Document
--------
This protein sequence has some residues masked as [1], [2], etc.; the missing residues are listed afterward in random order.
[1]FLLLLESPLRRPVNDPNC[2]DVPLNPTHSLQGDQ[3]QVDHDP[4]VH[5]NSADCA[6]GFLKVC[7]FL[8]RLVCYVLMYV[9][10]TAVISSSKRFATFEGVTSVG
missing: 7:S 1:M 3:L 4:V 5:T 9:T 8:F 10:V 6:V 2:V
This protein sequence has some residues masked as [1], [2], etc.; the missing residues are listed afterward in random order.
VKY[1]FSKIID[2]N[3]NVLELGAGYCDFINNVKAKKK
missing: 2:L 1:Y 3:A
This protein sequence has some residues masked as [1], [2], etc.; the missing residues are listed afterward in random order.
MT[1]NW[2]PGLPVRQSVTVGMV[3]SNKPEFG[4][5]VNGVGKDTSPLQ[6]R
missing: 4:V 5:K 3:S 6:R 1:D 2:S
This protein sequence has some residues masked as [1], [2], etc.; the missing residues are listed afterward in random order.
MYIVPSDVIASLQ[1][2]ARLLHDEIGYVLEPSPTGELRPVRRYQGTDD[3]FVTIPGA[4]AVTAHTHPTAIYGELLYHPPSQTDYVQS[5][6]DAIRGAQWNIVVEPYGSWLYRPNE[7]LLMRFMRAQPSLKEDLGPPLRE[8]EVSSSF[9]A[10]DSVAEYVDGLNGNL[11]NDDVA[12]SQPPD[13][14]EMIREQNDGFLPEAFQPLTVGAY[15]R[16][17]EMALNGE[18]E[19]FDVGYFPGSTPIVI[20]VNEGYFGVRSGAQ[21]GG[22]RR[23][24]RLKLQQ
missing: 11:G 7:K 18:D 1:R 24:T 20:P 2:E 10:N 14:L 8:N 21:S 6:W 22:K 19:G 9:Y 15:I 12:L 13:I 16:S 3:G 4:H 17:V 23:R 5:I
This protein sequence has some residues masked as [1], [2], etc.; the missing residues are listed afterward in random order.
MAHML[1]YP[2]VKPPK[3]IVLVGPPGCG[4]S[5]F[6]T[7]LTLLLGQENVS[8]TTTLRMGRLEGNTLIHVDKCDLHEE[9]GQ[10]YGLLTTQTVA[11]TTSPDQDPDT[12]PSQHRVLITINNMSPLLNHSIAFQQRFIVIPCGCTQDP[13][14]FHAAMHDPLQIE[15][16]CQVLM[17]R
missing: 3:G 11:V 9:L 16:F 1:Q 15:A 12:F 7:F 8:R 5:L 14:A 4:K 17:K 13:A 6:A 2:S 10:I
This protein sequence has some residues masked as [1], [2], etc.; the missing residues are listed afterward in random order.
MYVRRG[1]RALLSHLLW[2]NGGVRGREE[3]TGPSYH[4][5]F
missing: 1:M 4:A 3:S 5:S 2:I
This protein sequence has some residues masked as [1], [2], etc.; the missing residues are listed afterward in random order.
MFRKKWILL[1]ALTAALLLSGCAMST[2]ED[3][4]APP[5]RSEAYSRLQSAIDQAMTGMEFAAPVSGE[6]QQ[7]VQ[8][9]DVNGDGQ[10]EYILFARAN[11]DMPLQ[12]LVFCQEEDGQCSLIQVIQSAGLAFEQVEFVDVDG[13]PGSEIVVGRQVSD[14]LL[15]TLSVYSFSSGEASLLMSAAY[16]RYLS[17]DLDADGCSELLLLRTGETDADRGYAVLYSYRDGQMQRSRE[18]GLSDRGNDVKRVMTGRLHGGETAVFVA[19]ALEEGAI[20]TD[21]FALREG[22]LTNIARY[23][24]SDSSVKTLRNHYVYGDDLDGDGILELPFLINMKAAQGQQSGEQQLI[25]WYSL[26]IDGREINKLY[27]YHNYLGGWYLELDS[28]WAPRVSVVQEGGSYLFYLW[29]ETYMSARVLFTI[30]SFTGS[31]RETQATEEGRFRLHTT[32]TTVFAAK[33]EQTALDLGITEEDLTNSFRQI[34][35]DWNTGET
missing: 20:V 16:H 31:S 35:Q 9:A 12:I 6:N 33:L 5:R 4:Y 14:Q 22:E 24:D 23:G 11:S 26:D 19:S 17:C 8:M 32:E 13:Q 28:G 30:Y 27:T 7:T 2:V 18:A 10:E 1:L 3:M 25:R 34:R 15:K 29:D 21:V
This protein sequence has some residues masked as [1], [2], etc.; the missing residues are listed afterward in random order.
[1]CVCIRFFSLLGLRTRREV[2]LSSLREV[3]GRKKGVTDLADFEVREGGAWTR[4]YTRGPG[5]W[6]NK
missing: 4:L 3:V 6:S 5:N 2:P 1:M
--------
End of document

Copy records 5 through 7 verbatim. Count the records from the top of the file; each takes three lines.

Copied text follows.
This protein sequence has some residues masked as [1], [2], etc.; the missing residues are listed afterward in random order.
MAHML[1]YP[2]VKPPK[3]IVLVGPPGCG[4]S[5]F[6]T[7]LTLLLGQENVS[8]TTTLRMGRLEGNTLIHVDKCDLHEE[9]GQ[10]YGLLTTQTVA[11]TTSPDQDPDT[12]PSQHRVLITINNMSPLLNHSIAFQQRFIVIPCGCTQDP[13][14]FHAAMHDPLQIE[15][16]CQVLM[17]R
missing: 3:G 11:V 9:L 16:F 1:Q 15:A 12:F 7:F 8:R 5:L 14:A 4:K 17:K 13:A 6:A 2:S 10:I
This protein sequence has some residues masked as [1], [2], etc.; the missing residues are listed afterward in random order.
MYVRRG[1]RALLSHLLW[2]NGGVRGREE[3]TGPSYH[4][5]F
missing: 1:M 4:A 3:S 5:S 2:I
This protein sequence has some residues masked as [1], [2], etc.; the missing residues are listed afterward in random order.
MFRKKWILL[1]ALTAALLLSGCAMST[2]ED[3][4]APP[5]RSEAYSRLQSAIDQAMTGMEFAAPVSGE[6]QQ[7]VQ[8][9]DVNGDGQ[10]EYILFARAN[11]DMPLQ[12]LVFCQEEDGQCSLIQVIQSAGLAFEQVEFVDVDG[13]PGSEIVVGRQVSD[14]LL[15]TLSVYSFSSGEASLLMSAAY[16]RYLS[17]DLDADGCSELLLLRTGETDADRGYAVLYSYRDGQMQRSRE[18]GLSDRGNDVKRVMTGRLHGGETAVFVA[19]ALEEGAI[20]TD[21]FALREG[22]LTNIARY[23][24]SDSSVKTLRNHYVYGDDLDGDGILELPFLINMKAAQGQQSGEQQLI[25]WYSL[26]IDGREINKLY[27]YHNYLGGWYLELDS[28]WAPRVSVVQEGGSYLFYLW[29]ETYMSARVLFTI[30]SFTGS[31]RETQATEEGRFRLHTT[32]TTVFAAK[33]EQTALDLGITEEDLTNSFRQI[34][35]DWNTGET
missing: 20:V 16:H 31:S 35:Q 9:A 12:I 6:N 33:L 5:R 4:Y 14:Q 22:E 24:D 23:G 11:S 26:D 19:S 17:C 8:M 32:E 13:Q 28:G 30:Y 27:T 7:T 2:V 18:A 10:E 1:L 3:M 25:R 34:R 15:K 29:D 21:V